Stefan Paris is a 55-year-old radiologist living in Berlin’s outer suburbs.
Stefan Paris is a 55-year-old radiologist living in Berlin’s outer suburbs. He, his partner, and their three-year-old daughter share a snug, two-story house with a pool. The Parises, who are expecting a second child, are neither wealthy nor environmental firebrands. Yet the couple opted to spend $36,000 for a home solar system consisting of 26 solar panels, freshly installed on the roof this month, and a smart battery — about the size of a small refrigerator — parked in the cellar.
On sunny days, the photovoltaic panels supply all of the Paris household’s electricity needs and charge their hybrid car’s electric battery, too. Once these basics are covered, the rooftop-generated power feeds into the stationary battery until it’s full — primed for nighttime energy demand and cloudy days. Then, when the battery is topped off, the unit’s digital control system automatically redirects any excess energy into Berlin’s power grid, for which the Parises will be compensated by the local grid operator.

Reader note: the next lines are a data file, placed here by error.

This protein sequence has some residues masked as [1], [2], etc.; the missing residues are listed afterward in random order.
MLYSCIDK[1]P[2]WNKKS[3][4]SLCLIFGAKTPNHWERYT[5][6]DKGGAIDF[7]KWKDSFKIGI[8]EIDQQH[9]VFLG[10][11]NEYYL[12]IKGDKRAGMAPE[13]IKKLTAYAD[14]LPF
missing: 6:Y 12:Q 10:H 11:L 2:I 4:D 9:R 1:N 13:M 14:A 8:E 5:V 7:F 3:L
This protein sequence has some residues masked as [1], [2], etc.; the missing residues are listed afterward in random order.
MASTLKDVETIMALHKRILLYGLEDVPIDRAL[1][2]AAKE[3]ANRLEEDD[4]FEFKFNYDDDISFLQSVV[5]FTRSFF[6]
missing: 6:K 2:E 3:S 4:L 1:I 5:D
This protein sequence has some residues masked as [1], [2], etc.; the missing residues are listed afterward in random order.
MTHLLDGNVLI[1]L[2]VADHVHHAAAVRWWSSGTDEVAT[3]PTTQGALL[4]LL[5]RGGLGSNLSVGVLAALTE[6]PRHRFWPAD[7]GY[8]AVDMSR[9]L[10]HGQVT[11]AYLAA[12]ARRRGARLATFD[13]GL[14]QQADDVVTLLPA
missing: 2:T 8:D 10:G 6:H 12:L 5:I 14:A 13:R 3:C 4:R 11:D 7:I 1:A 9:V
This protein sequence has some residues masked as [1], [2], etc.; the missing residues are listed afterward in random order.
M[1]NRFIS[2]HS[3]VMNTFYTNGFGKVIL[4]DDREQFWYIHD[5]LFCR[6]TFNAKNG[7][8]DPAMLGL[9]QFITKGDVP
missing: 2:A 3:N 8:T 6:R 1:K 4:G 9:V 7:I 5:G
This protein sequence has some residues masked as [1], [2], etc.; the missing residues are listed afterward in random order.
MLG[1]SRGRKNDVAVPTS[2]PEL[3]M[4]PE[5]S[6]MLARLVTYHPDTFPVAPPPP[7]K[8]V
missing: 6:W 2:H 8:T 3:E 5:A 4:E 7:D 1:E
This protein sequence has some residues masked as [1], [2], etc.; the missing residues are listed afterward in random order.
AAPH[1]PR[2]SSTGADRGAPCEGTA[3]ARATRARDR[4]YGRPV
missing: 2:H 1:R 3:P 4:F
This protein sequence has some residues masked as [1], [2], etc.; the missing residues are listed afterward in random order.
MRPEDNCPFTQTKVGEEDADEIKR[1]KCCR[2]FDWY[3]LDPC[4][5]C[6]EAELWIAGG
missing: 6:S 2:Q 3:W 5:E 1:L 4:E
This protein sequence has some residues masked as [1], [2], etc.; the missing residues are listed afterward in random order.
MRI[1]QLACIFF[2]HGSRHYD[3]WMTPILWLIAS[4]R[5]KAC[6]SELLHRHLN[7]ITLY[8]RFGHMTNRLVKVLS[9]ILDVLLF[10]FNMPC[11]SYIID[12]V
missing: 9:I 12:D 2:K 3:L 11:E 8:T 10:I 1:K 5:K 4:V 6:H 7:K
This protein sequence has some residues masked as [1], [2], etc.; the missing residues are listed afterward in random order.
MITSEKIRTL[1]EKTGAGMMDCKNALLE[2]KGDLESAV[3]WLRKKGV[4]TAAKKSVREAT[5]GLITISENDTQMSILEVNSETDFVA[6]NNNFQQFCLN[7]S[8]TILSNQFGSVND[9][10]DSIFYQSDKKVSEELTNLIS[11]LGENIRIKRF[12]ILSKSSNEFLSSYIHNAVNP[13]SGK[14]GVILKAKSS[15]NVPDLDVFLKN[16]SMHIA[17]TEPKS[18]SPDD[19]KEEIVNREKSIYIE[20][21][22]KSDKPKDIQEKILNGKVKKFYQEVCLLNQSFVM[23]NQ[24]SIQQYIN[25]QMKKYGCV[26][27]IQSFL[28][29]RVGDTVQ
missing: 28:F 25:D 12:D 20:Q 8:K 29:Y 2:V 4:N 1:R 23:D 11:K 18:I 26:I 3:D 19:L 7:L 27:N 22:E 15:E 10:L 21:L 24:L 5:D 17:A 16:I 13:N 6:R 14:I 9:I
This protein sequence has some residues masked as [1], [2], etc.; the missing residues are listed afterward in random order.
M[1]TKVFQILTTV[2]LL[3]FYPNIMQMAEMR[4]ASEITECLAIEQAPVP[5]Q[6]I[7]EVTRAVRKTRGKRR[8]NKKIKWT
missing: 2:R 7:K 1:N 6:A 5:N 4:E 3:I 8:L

Read more at Yale Environment 360
Photo: A photovoltaic system on a single-family house in Germany. ENERIX